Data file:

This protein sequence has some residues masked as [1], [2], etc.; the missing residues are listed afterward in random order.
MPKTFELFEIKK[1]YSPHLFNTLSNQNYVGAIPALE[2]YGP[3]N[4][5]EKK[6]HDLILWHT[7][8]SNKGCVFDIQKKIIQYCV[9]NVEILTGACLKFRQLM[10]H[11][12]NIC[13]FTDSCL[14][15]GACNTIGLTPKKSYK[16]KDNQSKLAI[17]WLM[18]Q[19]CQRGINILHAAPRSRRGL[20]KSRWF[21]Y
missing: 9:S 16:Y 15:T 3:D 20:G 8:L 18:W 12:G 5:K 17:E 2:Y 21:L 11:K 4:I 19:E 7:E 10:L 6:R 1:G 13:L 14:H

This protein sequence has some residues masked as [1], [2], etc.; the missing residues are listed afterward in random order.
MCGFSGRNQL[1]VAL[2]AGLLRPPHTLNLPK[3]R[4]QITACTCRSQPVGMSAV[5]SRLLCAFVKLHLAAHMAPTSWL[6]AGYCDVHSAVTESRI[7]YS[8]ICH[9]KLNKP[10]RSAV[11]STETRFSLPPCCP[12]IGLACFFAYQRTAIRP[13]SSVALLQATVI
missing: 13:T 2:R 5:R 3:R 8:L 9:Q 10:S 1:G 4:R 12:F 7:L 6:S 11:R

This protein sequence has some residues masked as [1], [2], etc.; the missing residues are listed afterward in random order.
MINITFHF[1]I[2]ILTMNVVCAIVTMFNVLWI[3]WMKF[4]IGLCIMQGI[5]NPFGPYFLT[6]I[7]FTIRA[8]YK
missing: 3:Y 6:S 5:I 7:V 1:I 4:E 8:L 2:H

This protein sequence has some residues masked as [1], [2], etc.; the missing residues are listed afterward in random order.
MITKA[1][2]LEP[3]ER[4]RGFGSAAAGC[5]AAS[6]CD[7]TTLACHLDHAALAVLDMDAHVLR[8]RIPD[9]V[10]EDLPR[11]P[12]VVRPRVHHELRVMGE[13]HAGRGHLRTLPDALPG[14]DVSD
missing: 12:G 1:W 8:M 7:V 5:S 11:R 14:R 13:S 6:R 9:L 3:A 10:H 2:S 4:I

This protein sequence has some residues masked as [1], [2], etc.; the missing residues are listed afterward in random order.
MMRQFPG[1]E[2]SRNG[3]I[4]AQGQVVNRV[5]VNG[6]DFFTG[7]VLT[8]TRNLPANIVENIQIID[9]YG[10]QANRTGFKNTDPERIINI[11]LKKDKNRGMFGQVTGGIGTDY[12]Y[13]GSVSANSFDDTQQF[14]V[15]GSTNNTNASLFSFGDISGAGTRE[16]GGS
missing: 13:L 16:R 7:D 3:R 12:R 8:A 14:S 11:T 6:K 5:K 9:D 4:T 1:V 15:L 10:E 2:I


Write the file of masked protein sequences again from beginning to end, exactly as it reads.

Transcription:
This protein sequence has some residues masked as [1], [2], etc.; the missing residues are listed afterward in random order.
MPKTFELFEIKK[1]YSPHLFNTLSNQNYVGAIPALE[2]YGP[3]N[4][5]EKK[6]HDLILWHT[7][8]SNKGCVFDIQKKIIQYCV[9]NVEILTGACLKFRQLM[10]H[11][12]NIC[13]FTDSCL[14][15]GACNTIGLTPKKSYK[16]KDNQSKLAI[17]WLM[18]Q[19]CQRGINILHAAPRSRRGL[20]KSRWF[21]Y
missing: 9:S 16:Y 15:T 3:D 20:G 8:L 18:W 12:G 5:K 17:E 2:Y 21:L 11:K 4:I 19:E 7:E 10:L 6:R 1:G 13:L 14:H

This protein sequence has some residues masked as [1], [2], etc.; the missing residues are listed afterward in random order.
MCGFSGRNQL[1]VAL[2]AGLLRPPHTLNLPK[3]R[4]QITACTCRSQPVGMSAV[5]SRLLCAFVKLHLAAHMAPTSWL[6]AGYCDVHSAVTESRI[7]YS[8]ICH[9]KLNKP[10]RSAV[11]STETRFSLPPCCP[12]IGLACFFAYQRTAIRP[13]SSVALLQATVI
missing: 13:T 2:R 5:R 3:R 8:L 9:Q 10:S 1:G 4:R 12:F 7:L 6:S 11:R

This protein sequence has some residues masked as [1], [2], etc.; the missing residues are listed afterward in random order.
MINITFHF[1]I[2]ILTMNVVCAIVTMFNVLWI[3]WMKF[4]IGLCIMQGI[5]NPFGPYFLT[6]I[7]FTIRA[8]YK
missing: 3:Y 6:S 5:I 7:V 1:I 4:E 8:L 2:H

This protein sequence has some residues masked as [1], [2], etc.; the missing residues are listed afterward in random order.
MITKA[1][2]LEP[3]ER[4]RGFGSAAAGC[5]AAS[6]CD[7]TTLACHLDHAALAVLDMDAHVLR[8]RIPD[9]V[10]EDLPR[11]P[12]VVRPRVHHELRVMGE[13]HAGRGHLRTLPDALPG[14]DVSD
missing: 12:G 1:W 8:M 7:V 5:S 11:R 14:R 13:S 6:R 9:L 3:A 10:H 2:S 4:I

This protein sequence has some residues masked as [1], [2], etc.; the missing residues are listed afterward in random order.
MMRQFPG[1]E[2]SRNG[3]I[4]AQGQVVNRV[5]VNG[6]DFFTG[7]VLT[8]TRNLPANIVENIQIID[9]YG[10]QANRTGFKNTDPERIINI[11]LKKDKNRGMFGQVTGGIGTDY[12]Y[13]GSVSANSFDDTQQF[14]V[15]GSTNNTNASLFSFGDISGAGTRE[16]GGS
missing: 13:L 16:R 7:D 3:R 12:R 8:A 14:S 11:T 6:K 5:K 9:D 4:T 1:V 15:L 10:E 2:I